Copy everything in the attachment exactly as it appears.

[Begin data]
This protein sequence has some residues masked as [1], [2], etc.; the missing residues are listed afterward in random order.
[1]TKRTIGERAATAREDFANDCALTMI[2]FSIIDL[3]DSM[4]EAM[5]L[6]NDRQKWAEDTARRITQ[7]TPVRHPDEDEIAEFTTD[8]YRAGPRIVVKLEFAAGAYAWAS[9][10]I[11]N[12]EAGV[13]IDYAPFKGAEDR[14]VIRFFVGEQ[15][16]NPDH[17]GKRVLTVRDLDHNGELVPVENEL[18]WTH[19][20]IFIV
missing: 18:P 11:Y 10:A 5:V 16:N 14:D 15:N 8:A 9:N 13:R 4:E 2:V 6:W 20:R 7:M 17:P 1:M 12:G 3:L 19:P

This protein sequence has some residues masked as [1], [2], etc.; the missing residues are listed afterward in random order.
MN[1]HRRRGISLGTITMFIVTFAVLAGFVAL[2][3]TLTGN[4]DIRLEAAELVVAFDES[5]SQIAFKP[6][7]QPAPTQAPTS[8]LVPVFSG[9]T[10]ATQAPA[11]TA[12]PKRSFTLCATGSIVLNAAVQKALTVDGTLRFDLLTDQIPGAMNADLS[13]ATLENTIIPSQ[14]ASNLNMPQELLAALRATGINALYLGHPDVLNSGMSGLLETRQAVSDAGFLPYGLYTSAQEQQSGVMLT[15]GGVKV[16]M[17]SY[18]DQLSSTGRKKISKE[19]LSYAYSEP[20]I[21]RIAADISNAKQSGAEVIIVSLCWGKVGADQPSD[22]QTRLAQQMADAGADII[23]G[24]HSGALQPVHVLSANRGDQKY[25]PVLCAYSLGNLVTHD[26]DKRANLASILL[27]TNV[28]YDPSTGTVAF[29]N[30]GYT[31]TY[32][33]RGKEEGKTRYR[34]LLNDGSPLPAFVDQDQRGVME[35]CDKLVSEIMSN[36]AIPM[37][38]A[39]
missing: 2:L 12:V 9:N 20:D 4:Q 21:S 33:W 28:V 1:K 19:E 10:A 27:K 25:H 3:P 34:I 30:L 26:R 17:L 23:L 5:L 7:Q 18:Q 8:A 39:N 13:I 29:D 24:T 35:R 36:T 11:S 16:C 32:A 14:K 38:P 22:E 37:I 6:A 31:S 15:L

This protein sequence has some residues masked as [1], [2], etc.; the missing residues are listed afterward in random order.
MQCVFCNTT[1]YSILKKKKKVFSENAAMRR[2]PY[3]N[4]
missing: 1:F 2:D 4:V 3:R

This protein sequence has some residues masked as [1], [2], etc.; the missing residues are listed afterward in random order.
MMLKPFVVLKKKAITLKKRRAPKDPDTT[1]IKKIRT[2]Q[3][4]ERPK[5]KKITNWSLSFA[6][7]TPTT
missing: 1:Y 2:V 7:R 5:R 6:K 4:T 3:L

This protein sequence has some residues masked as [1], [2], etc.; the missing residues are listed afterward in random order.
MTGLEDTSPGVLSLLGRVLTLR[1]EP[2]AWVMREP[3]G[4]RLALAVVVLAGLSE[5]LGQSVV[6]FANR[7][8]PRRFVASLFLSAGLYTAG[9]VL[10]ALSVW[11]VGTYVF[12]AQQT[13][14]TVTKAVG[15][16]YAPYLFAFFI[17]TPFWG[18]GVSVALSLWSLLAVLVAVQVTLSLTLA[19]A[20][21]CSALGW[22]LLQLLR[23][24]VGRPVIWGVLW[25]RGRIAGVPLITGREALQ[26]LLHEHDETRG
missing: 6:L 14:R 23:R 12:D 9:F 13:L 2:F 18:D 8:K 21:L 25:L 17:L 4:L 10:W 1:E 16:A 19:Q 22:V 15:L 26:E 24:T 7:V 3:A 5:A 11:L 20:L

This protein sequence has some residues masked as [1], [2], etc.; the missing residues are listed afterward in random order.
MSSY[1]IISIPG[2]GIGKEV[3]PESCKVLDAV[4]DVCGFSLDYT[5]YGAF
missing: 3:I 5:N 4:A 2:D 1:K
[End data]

This protein sequence has some residues masked as [1], [2], etc.; the missing residues are listed afterward in random order.
[1]TKRTIGERAATAREDFANDCALTMI[2]FSIIDL[3]DSM[4]EAM[5]L[6]NDRQKWAEDTARRITQ[7]TPVRHPDEDEIAEFTTD[8]YRAGPRIVVKLEFAAGAYAWAS[9][10]I[11]N[12]EAGV[13]IDYAPFKGAEDR[14]VIRFFVGEQ[15][16]NPDH[17]GKRVLTVRDLDHNGELVPVENEL[18]WTH[19][20]IFIV
missing: 18:P 11:Y 10:A 5:V 16:N 14:D 15:N 8:A 9:N 13:R 4:E 2:V 6:W 20:R 7:M 17:P 1:M 12:G 3:L 19:P

This protein sequence has some residues masked as [1], [2], etc.; the missing residues are listed afterward in random order.
MN[1]HRRRGISLGTITMFIVTFAVLAGFVAL[2][3]TLTGN[4]DIRLEAAELVVAFDES[5]SQIAFKP[6][7]QPAPTQAPTS[8]LVPVFSG[9]T[10]ATQAPA[11]TA[12]PKRSFTLCATGSIVLNAAVQKALTVDGTLRFDLLTDQIPGAMNADLS[13]ATLENTIIPSQ[14]ASNLNMPQELLAALRATGINALYLGHPDVLNSGMSGLLETRQAVSDAGFLPYGLYTSAQEQQSGVMLT[15]GGVKV[16]M[17]SY[18]DQLSSTGRKKISKE[19]LSYAYSEP[20]I[21]RIAADISNAKQSGAEVIIVSLCWGKVGADQPSD[22]QTRLAQQMADAGADII[23]G[24]HSGALQPVHVLSANRGDQKY[25]PVLCAYSLGNLVTHD[26]DKRANLASILL[27]TNV[28]YDPSTGTVAF[29]N[30]GYT[31]TY[32][33]RGKEEGKTRYR[34]LLNDGSPLPAFVDQDQRGVME[35]CDKLVSEIMSN[36]AIPM[37][38]A[39]
missing: 2:L 12:V 9:N 20:D 4:Q 21:S 33:W 28:V 1:K 19:E 10:A 27:K 25:H 3:P 34:I 30:L 26:R 17:L 23:L 5:L 7:Q 18:Q 8:A 39:N 13:I 29:D 24:T 35:R 36:T 11:S 16:C 32:A 14:K 38:P 22:E 37:I 6:A 31:S 15:L

This protein sequence has some residues masked as [1], [2], etc.; the missing residues are listed afterward in random order.
MQCVFCNTT[1]YSILKKKKKVFSENAAMRR[2]PY[3]N[4]
missing: 1:F 2:D 4:V 3:R

This protein sequence has some residues masked as [1], [2], etc.; the missing residues are listed afterward in random order.
MMLKPFVVLKKKAITLKKRRAPKDPDTT[1]IKKIRT[2]Q[3][4]ERPK[5]KKITNWSLSFA[6][7]TPTT
missing: 1:Y 2:V 7:R 5:R 6:K 4:T 3:L

This protein sequence has some residues masked as [1], [2], etc.; the missing residues are listed afterward in random order.
MTGLEDTSPGVLSLLGRVLTLR[1]EP[2]AWVMREP[3]G[4]RLALAVVVLAGLSE[5]LGQSVV[6]FANR[7][8]PRRFVASLFLSAGLYTAG[9]VL[10]ALSVW[11]VGTYVF[12]AQQT[13][14]TVTKAVG[15][16]YAPYLFAFFI[17]TPFWG[18]GVSVALSLWSLLAVLVAVQVTLSLTLA[19]A[20][21]CSALGW[22]LLQLLR[23][24]VGRPVIWGVLW[25]RGRIAGVPLITGREALQ[26]LLHEHDETRG
missing: 6:L 14:R 23:R 12:D 9:F 13:L 2:F 18:D 8:K 21:L 25:L 17:L 4:L 10:W 1:E 16:A 19:Q 22:V 15:L 26:E 24:T 7:V 3:A 5:A 11:L 20:L

This protein sequence has some residues masked as [1], [2], etc.; the missing residues are listed afterward in random order.
MSSY[1]IISIPG[2]GIGKEV[3]PESCKVLDAV[4]DVCGFSLDYT[5]YGAF
missing: 3:I 5:N 4:A 2:D 1:K